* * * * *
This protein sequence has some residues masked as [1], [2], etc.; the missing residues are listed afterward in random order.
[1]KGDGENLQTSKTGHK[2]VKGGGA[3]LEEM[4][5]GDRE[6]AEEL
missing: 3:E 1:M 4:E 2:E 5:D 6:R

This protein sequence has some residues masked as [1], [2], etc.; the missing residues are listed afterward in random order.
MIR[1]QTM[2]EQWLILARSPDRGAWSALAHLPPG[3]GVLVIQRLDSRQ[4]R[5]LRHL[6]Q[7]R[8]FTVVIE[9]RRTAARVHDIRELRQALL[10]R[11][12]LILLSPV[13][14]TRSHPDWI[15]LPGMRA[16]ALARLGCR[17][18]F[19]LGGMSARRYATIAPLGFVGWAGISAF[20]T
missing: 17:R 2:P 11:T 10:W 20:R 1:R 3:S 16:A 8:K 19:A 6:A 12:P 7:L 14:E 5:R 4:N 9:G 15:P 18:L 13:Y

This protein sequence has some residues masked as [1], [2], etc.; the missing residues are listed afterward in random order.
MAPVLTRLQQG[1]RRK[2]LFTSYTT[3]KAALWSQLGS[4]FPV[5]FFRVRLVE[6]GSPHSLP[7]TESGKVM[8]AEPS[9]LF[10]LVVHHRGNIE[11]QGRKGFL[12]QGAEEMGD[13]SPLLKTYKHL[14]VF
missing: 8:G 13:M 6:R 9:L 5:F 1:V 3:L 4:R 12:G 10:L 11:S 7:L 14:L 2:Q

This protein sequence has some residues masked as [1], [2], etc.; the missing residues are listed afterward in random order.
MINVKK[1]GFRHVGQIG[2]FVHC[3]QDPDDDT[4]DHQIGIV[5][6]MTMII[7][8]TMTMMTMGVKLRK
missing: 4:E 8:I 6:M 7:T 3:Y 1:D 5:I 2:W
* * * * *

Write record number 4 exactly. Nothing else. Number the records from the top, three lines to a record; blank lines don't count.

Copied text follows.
This protein sequence has some residues masked as [1], [2], etc.; the missing residues are listed afterward in random order.
MINVKK[1]GFRHVGQIG[2]FVHC[3]QDPDDDT[4]DHQIGIV[5][6]MTMII[7][8]TMTMMTMGVKLRK
missing: 4:E 8:I 6:M 7:T 3:Y 1:D 5:I 2:W